Tank truckタンクローリー9274341

Japanese vatmobile

Shell Refueller

A Shell Jet A refueller vat on the ramp at Vancouver International Airport

Petrol truck, Bolivia

A petroleum tanker truck in Bolivia

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1960 Peterbilt 281 tanker truck from Steven Spielberg's 1971 film Duel

A tanker truck (United States usage) or road tanker (United Kingdom usage, commonly shortened to tanker) is a motor vehicle designed to carry liquefied loads, dry bulk cargo or gases on roads. The largest such vehicles are similar to railroad tank cars which are also designed to carry liquefied loads. Many variants exist due to the wide variety of liquids that can be transported. Tank trucks tend to be large; they may be insulated or non-insulated; pressurized or non-pressurized; and designed for single or multiple loads (often by means of internal divisions in their tank). Some are semi-trailer trucks. They are difficult to drive, due to their high center of gravity.

Size and volume Edit

Tank trucks are described by their size or volume capacity. Large trucks typically have capacities ranging from 5,500 to 9,000 US gallons (21,000 to 34,000 L; 4,600 to 7,500 imp gal).

A tank truck is distinguished by its shape, usually a cylindrical tank upon the vehicle lying horizontally. Some less visible distinctions amongst tank trucks have to do with their intended use: compliance with human food regulations, refrigeration capability, acid resistance, pressurization capability, and others.

Common large tank trucks Edit

Large tank trucks are used for example to transport gasoline to filling stations. They also transport a wide variety of liquid goods such as concrete, milk, water, Gasoline, diesel, and industrial chemicals.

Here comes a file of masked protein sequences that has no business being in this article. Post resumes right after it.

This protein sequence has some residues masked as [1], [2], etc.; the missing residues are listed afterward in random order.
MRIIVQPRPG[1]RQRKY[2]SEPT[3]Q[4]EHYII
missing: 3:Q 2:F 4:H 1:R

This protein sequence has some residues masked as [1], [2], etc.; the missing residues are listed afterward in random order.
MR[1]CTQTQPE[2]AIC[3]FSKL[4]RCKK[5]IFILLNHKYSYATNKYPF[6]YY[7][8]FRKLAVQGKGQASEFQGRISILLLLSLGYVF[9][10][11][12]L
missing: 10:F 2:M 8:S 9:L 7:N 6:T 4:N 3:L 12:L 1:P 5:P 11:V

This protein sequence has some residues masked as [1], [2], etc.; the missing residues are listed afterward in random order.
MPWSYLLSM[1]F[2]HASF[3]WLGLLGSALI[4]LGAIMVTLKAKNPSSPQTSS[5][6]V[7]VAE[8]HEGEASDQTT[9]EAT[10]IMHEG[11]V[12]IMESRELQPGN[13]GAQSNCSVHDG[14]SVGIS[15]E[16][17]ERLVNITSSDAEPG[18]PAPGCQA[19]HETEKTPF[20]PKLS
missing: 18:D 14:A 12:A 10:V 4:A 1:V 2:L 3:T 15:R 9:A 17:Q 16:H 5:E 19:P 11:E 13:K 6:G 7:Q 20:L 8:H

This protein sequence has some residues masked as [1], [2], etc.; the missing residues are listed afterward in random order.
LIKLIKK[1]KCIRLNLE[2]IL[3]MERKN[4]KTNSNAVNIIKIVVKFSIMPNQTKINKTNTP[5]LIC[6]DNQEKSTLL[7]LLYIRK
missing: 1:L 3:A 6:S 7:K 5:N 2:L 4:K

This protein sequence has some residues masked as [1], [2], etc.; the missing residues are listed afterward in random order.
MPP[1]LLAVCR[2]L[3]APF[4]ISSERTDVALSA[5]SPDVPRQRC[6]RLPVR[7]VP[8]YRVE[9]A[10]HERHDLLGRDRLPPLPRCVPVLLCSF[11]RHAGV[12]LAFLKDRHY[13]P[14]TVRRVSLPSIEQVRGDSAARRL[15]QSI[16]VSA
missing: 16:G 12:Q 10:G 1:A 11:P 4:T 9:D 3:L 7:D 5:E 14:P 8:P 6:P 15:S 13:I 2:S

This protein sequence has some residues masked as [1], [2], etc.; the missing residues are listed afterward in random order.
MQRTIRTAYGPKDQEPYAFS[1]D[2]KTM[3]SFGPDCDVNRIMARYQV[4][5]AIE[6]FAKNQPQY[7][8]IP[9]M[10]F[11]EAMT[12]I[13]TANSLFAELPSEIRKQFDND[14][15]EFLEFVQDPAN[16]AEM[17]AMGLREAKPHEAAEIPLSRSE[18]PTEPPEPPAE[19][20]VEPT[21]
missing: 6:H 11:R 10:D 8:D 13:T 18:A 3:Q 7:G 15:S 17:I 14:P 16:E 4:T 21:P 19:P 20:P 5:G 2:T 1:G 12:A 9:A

Tank trucks are constructed of various materials depending on what products they are hauling. These materials include Aluminum, Carbon Steel, Stainless Steel and Fiberglass Reinforced Plastic (FRP).

Some tank trucks are able to carry multiple products at once due to compartmentation of the tank into 2,3,4,5,6 or in some rare cases more tank compartments. This allows for an increased number of delivery options. These trucks are commonly used to carry different grades of gasoline to service stations in order to carry all calibration products needed on one trip.

Common small tank trucks Edit

Smaller tank trucks, with a capacity of less than 3,000 US gallons (11,000 L/2,500 imp gal) are typically used to deal with light liquid cargo within a local community. A common example is a septic service truck (also known as a bowser) used to vacuum clean several septic tanks and then deliver the septic material to a collection site. These tank trucks typically have a maximum capacity of 3,000 US gallons (11,000 L/2,500 imp gal). They are equipped with a pumping system to serve their particular need.

Another common use is to deliver fuel such as Liquified Petroleum Gas (LPG) to households. These trucks usually carry about 1,000 US gallons (3,800 L/830 imp gal) of LPG under pressure.

Tank trucks are also used to transport fuel around airports to aircraft.

See also Edit


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